Dr. Irving Wladawsky-Berger, credited with helping to transform Big Blue IBM from legacy systems vendor into Internet systems giant, recently posted a thought-provoking piece on the new mantle IT managers and teams are assuming in the age of the cloud.
He says cloud is only the "third model" of computing to emerge in the 50-plus years IT has been in existence, following the first model, centralized computing, and the second model, client/server computing. Cloud computing is real, he says, and is needed now to integrate and manage the huge numbers of end-users and devices proliferating all over the globe. There's no getting away from cloud.
This may well prove to be information technology managers' and professionals' finest hour as well. Wladawsky-Berger sees an impending massive shift as companies work to cloud-enable their legacy IT infrastructures and applications, the same way many of these systems were Web-enabled in the 1990s.
However, unlike the 1990s, the process will not be as simple as slapping a Web front-end in front of 3270 green-screen legacy applications. Major organizational changes will be required, Wladawsky-Berger says -- especially within IT departments themselves. "Many companies have not exercised the needed discipline in their IT operations," he says. "They have allowed different departments in their organization to architect their own systems and applications. As a result, these disparate systems do not work well with each other, application take a long time from development to deployment, and systems management costs are quite high."
It will be up to IT to get out in front and lead this next shift in the computing age. "IT organizations must embrace a more standardized, process oriented, industrialized management approach," Wladawsky-Berger says. "Ad-hoc, custom IT infrastructures will not be able to achieve the kinds of volumes, costs and quality needed to successfully compete in the emerging cloud computing marketplace."
The shift to cloud may be elevating the role of IT-savvy managers within enterprises. Many line-of-business people are not qualified for — or really interested in — sifting through and evaluating all the cloud options out there, at least for technical merits. They just want to get things done, and are turning to IT executives to assist in the process. IT is no longer just a department full of people who code, build and maintain systems. IT is the business partner that plans and strategizes what types of technology solutions the business needs to move forward.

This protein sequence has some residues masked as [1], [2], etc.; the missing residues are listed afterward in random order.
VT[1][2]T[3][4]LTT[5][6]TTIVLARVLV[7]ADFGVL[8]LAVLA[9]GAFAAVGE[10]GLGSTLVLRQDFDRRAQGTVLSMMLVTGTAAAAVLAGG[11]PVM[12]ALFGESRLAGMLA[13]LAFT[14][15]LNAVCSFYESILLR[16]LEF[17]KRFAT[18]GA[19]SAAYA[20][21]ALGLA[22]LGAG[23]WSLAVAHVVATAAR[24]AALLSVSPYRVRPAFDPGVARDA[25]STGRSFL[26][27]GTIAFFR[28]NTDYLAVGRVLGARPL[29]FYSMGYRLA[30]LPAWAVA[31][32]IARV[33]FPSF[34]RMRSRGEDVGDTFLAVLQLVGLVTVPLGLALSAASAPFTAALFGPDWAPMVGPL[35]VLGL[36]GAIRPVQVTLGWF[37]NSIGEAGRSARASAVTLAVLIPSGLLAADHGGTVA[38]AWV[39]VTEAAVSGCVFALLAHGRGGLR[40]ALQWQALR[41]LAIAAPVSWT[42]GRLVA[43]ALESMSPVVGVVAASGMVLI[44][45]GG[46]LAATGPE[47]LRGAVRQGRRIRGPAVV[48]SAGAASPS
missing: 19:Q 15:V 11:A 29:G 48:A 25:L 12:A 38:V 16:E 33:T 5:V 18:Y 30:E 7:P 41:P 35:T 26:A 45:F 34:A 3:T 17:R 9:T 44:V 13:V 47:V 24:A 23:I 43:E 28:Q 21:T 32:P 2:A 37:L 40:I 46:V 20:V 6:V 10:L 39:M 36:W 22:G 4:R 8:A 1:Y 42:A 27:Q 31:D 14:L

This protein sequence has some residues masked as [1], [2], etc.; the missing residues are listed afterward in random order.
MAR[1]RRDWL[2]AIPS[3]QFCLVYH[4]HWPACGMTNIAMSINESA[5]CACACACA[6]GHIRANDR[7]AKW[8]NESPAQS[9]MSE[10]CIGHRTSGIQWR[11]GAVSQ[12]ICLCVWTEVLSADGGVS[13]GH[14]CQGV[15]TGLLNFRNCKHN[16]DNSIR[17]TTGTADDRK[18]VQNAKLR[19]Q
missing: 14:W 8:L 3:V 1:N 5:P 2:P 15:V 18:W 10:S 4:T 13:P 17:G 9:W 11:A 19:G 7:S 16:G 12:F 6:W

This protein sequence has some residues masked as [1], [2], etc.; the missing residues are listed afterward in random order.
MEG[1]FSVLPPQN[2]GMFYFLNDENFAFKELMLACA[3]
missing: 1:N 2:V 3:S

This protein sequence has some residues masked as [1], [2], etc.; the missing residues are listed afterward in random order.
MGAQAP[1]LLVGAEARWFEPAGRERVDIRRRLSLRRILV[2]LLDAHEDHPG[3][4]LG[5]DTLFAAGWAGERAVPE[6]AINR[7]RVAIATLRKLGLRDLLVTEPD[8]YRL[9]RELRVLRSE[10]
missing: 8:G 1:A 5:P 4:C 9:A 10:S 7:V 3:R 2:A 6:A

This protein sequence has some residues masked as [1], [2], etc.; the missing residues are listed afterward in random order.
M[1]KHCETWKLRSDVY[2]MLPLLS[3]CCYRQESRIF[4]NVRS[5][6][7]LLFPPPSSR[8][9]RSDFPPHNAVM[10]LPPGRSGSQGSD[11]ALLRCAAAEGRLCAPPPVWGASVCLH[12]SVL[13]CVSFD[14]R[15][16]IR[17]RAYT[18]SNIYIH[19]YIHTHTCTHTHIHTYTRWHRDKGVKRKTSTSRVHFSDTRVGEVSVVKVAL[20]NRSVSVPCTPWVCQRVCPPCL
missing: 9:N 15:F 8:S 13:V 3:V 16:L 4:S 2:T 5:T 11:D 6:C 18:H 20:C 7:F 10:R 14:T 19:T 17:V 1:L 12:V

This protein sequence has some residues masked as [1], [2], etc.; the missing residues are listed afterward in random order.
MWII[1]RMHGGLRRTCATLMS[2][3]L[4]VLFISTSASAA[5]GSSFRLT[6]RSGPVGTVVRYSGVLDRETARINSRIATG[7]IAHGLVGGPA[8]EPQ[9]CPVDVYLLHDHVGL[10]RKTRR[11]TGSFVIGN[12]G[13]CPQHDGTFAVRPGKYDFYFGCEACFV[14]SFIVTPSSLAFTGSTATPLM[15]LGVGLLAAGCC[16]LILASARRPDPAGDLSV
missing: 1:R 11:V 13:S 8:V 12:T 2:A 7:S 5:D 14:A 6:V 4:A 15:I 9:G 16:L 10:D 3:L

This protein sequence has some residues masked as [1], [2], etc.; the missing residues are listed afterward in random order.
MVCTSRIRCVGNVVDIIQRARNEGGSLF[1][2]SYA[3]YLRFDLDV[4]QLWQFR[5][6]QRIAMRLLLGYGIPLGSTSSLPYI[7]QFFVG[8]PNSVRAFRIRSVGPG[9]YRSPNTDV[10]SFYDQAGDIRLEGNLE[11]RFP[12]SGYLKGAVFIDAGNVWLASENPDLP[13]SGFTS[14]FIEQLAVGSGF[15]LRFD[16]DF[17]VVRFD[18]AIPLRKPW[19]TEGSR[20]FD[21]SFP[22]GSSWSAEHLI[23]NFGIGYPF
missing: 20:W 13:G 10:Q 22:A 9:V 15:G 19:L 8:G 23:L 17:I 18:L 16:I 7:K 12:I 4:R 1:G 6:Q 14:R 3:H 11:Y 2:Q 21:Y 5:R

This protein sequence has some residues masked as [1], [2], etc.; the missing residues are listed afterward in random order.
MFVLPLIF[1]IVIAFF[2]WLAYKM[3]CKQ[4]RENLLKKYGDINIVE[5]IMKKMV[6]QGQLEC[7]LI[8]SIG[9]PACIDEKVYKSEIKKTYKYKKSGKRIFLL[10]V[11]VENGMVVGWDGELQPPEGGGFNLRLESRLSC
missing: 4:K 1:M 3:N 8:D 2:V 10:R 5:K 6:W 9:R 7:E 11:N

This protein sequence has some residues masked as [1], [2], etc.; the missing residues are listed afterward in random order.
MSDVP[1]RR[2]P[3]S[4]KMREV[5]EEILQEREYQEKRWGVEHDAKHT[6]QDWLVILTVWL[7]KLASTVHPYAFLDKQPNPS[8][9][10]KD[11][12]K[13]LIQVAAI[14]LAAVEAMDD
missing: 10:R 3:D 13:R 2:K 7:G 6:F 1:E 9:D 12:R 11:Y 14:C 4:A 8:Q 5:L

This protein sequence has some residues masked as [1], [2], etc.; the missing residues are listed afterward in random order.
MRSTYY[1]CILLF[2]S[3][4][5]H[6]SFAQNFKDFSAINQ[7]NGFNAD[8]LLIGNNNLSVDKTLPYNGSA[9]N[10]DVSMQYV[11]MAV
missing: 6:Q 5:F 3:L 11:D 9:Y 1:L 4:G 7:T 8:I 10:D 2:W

The solutions IT executives identify may be cloud services from somewhere else; or they may be from the company’s own on-premises solution (or private cloud). Cloud may be significantly increasing their visibility within organizations.
On many occasions, I have had the opportunity to speak with end-user companies executives about the somewhat elusive notion of innovation, and how information technology can make it more of a reality. One thing came through from the discussions: to be the enabler of innovation, IT needs to be able to turn things around faster than ever, and at the same time, let the business guide the process. Gone are the days where IT would spend six to nine months working on an application, then present it to business users to digest and figure out.
Bahija Noell, VP for IT business partnership management at Aflac, put it this way to me in an interview a couple of years back: "We have to figure how how is it that we can provide the most value to the business in a shorter timeframe, without compromising quality and not compromising expense."
A survey released by CA Technologies at the end of last year found that a majority of CIOs, 54%, agree that cloud computing has enabled them to spend more time on business strategy and innovation. The CA survey also found that CIOs who have adopted cloud computing seem to be more driven to advance in their companies than their non-cloud-adopting peers. Approximately 71% who have adopted cloud computing see their position as a viable path to pursue other management roles, compared to only 44% of non-cloud adopting CIOs. Also, 39% of cloud-adopting CIOs see their current jobs as a stepping stone to the CEO position, versus 24% of non-cloud- adopting CIOs.
With the rise of cloud as the core of many businesses -- and ability of IT managers to deliver capabilities -- we may even see tech executives assuming leadeship positions within companies as well. As the CA study’s authors point out, “a business leader who is fully in tune with emerging technologies and with the ability to navigate possible pitfalls will prove an invaluable asset for many firms. With nurturing and targeted learning, there are a lot of talented people in the CIO position who are well positioned to take the top job directly, or make the journey via COO to become CEO.”
Despite all the hand-wringing about lack of "business-IT alignment," there seems to be some measure of alignment taking place. But it's not because business executives are enamored by the gee-whiz effects of computers (though some may be). Rather, it reflects the importance of technology in helping businesses to run faster, smarter, and more agile. And it's hard work to maintain a foundation that will keep springing new innovation year to year, month to month, and even day to day. As Noell put it: "We have to learn as IT professionals to see how we can drive that cycle. We need to keep up with the business."
In a hyper-competitive and unforgiving global economy, innovation is needed, every day in every way. IT can be the innovator.